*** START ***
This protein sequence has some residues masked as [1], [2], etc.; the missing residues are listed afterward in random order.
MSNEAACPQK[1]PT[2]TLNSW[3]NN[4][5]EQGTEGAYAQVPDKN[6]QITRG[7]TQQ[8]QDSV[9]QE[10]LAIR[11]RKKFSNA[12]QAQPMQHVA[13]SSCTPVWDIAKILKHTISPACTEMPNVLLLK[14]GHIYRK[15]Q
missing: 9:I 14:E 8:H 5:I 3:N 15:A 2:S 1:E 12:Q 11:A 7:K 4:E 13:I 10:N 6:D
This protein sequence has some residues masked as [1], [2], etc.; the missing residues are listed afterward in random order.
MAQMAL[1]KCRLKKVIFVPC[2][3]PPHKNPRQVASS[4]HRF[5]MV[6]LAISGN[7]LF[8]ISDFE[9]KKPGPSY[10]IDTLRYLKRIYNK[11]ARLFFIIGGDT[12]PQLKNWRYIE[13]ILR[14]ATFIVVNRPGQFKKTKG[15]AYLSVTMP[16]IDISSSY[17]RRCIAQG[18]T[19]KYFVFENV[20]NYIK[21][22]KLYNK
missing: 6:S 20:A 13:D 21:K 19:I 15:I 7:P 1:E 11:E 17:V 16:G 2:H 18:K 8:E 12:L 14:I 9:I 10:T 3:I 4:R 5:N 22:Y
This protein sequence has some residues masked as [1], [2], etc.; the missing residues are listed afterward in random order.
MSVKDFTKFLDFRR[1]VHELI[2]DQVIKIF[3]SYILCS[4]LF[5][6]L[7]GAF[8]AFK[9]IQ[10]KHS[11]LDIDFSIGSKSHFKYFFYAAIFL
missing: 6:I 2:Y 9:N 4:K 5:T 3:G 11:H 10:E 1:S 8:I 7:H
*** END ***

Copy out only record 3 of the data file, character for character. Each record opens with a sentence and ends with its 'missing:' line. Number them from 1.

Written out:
This protein sequence has some residues masked as [1], [2], etc.; the missing residues are listed afterward in random order.
MSVKDFTKFLDFRR[1]VHELI[2]DQVIKIF[3]SYILCS[4]LF[5][6]L[7]GAF[8]AFK[9]IQ[10]KHS[11]LDIDFSIGSKSHFKYFFYAAIFL
missing: 6:I 2:Y 9:N 4:K 5:T 3:G 11:H 10:E 1:S 8:I 7:H